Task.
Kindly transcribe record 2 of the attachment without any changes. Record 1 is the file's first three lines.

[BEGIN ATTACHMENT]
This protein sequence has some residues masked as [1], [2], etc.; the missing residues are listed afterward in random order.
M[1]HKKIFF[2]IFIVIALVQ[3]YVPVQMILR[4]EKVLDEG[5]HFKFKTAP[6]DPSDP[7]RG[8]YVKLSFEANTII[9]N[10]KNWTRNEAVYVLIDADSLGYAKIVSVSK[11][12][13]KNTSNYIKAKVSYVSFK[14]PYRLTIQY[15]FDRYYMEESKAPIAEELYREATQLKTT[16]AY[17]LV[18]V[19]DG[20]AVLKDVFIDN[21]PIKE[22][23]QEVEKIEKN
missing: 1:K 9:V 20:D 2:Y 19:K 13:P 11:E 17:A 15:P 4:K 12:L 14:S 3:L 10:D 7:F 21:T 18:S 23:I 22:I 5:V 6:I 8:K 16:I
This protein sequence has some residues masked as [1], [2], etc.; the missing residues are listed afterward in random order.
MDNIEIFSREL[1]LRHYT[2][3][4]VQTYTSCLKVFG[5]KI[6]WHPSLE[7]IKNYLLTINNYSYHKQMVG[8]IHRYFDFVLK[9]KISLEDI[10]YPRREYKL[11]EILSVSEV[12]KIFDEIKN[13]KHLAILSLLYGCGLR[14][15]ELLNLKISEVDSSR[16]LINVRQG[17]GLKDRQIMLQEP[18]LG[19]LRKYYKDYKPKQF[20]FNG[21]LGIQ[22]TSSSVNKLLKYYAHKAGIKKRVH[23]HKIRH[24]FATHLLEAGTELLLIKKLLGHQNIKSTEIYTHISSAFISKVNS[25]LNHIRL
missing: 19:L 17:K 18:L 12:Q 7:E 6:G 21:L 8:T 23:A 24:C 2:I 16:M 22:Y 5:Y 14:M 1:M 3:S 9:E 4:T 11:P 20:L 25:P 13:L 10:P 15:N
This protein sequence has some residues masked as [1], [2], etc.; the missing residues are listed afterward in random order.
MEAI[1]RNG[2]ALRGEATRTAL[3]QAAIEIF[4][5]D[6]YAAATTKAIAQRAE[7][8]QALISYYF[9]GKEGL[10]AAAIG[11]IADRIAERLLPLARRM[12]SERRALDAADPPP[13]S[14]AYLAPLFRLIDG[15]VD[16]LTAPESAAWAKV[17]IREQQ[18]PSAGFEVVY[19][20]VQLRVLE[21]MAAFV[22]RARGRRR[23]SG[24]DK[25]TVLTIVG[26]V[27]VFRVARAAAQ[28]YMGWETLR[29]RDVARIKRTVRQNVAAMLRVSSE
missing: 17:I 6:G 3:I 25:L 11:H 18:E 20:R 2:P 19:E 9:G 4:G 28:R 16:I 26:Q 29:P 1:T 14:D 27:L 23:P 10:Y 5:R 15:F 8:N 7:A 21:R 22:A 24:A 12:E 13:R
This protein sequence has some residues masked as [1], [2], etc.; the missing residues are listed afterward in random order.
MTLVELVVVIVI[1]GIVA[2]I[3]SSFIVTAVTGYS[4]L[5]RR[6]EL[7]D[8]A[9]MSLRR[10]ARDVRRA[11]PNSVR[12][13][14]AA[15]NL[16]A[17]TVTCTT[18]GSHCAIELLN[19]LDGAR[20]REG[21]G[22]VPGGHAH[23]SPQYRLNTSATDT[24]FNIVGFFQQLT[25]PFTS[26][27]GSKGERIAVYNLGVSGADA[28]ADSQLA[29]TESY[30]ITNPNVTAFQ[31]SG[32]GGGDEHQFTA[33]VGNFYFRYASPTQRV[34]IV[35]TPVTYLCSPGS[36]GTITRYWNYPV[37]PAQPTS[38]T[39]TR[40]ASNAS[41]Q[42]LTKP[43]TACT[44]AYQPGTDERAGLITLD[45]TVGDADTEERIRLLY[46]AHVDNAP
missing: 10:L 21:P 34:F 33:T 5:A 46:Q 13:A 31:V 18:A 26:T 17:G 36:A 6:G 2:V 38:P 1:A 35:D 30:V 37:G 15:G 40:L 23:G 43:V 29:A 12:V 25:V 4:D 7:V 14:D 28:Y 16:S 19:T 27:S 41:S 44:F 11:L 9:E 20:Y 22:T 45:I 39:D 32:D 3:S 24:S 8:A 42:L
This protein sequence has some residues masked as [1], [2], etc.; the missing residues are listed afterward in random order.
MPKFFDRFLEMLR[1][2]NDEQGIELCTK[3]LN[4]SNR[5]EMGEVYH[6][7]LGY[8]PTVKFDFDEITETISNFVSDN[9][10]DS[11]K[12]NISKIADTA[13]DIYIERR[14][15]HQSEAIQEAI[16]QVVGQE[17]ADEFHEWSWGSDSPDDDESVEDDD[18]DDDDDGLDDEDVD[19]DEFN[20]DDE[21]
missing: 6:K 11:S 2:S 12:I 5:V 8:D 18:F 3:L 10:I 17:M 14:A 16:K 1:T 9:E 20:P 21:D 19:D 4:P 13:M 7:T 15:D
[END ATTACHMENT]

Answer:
This protein sequence has some residues masked as [1], [2], etc.; the missing residues are listed afterward in random order.
MDNIEIFSREL[1]LRHYT[2][3][4]VQTYTSCLKVFG[5]KI[6]WHPSLE[7]IKNYLLTINNYSYHKQMVG[8]IHRYFDFVLK[9]KISLEDI[10]YPRREYKL[11]EILSVSEV[12]KIFDEIKN[13]KHLAILSLLYGCGLR[14][15]ELLNLKISEVDSSR[16]LINVRQG[17]GLKDRQIMLQEP[18]LG[19]LRKYYKDYKPKQF[20]FNG[21]LGIQ[22]TSSSVNKLLKYYAHKAGIKKRVH[23]HKIRH[24]FATHLLEAGTELLLIKKLLGHQNIKSTEIYTHISSAFISKVNS[25]LNHIRL
missing: 19:L 17:K 18:L 12:Q 7:E 6:G 21:L 8:T 23:A 24:C 2:I 16:M 22:Y 5:Y 14:M 1:M 3:S 9:E 4:T 11:P 20:L 25:P 13:L 10:P 15:N